Friday Night Videos

The Summer of Covers concludes.

This has been too much fun — and yet we’ve barely scratched the surface. So consider this a promise to do this again in a summer or two from now.


Until then, let’s finish up the Summer of Covers ’15 with a philosophical question: Can an artist cover their own song?

I don’t mean whether an artist can record the same song in a new style — Sinatra did that kind of thing all the time, often with tremendous results. Asking me to choose between my favorite version of “I Get A Kick Out Of You” or of “Last Night When We Were Young” is like asking me to choose my favorite cocktail — can’t I just have more?

See, the best covers are when an artist takes someone else’s song and does something distinctive with it, something to make it their own. So is it possible for an artist, over the course of years or decades, to grow (or maybe just change) enough, that their new record of their old song is so distinctive that it’s practically by a new artist?

I don’t know.

So let’s use a famous pair of recordings by Joni Mitchell as a test case.

Joni recorded her second studio album, Clouds, as a young woman of 25 or 26. The concluding song was also one of her most famous, “Both Sides, Now,” which she’d written as an even younger woman two years previous.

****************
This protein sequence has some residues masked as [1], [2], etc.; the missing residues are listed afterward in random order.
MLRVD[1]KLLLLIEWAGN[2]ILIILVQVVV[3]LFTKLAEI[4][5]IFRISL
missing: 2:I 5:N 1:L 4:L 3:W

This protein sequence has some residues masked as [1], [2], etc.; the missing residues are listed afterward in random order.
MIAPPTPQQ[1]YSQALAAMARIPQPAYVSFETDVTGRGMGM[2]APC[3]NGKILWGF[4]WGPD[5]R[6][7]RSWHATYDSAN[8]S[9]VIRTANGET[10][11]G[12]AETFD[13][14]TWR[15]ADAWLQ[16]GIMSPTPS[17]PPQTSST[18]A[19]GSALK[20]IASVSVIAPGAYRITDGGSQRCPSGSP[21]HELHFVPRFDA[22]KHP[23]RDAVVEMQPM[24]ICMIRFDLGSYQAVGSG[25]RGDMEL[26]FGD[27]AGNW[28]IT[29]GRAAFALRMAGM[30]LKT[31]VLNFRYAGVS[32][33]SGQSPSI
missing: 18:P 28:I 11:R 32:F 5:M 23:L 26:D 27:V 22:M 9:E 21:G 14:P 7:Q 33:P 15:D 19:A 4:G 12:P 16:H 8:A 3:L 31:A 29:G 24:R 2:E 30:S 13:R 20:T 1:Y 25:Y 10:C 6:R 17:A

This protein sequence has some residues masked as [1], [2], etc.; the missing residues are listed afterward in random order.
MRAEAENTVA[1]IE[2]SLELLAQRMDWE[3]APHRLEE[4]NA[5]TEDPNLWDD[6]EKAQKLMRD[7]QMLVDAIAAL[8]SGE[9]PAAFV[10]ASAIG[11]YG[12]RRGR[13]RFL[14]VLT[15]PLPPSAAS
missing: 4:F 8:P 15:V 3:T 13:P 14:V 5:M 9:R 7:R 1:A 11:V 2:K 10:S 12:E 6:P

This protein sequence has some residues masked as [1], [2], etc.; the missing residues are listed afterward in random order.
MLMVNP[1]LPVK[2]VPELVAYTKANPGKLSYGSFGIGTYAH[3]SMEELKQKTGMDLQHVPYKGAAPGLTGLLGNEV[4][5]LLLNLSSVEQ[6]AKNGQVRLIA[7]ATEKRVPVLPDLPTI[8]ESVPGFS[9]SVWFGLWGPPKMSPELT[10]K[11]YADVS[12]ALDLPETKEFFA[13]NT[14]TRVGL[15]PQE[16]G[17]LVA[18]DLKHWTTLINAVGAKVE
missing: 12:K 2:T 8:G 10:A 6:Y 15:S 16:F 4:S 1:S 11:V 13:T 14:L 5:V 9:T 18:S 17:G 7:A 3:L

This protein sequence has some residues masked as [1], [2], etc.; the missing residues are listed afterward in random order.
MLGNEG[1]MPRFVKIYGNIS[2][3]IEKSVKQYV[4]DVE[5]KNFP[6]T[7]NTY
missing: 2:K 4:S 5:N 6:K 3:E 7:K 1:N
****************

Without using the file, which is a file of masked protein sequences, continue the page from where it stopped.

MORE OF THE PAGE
Here’s her original recording from 1969.

[jwplayer mediaid=”50130″]

That’s a bright, wistful performance of a bitter lyric about heartbreak, loss, and moving on. But it might be fair to say that it’s sung by a woman who has maybe done or felt these things once or twice before, or who has merely seen her friends do them.


If Joni’s 1969 performance might seem a little too …breezy… for the weight of the material, maybe it’s because everything feels lighter when you’re only 25 years old.

With that in mind, let’s flash forward three decades to Joni’s famous live performance from 2000.

[jwplayer mediaid=”50133″]

The folksy guitar has given way to strings. The original four-and-a-half minute runtime is stretched to over six minutes in this more recent version. Her voice has lost its wistfulness and gained a smoky, almost husky quality.

And that phrasing — wow, her phrasing. Whatever you might think of Joni Mitchell personally, she knows how to sell a song.

This is not a performance you listen to. This is a performance which sucks you in and makes you hurt.

That’s not a young woman who has suffered or witnessed some heartache. This is a person of age and stature who has had the years pounded into her by the inevitable mistakes and loss of a life lived large.

The early version is a clever young woman who thinks she knows something about being human. The later recording is by a woman who finally understands she’s all too human.

So maybe it is possible for an artist to cover their own song — but maybe they have to go through hell first.


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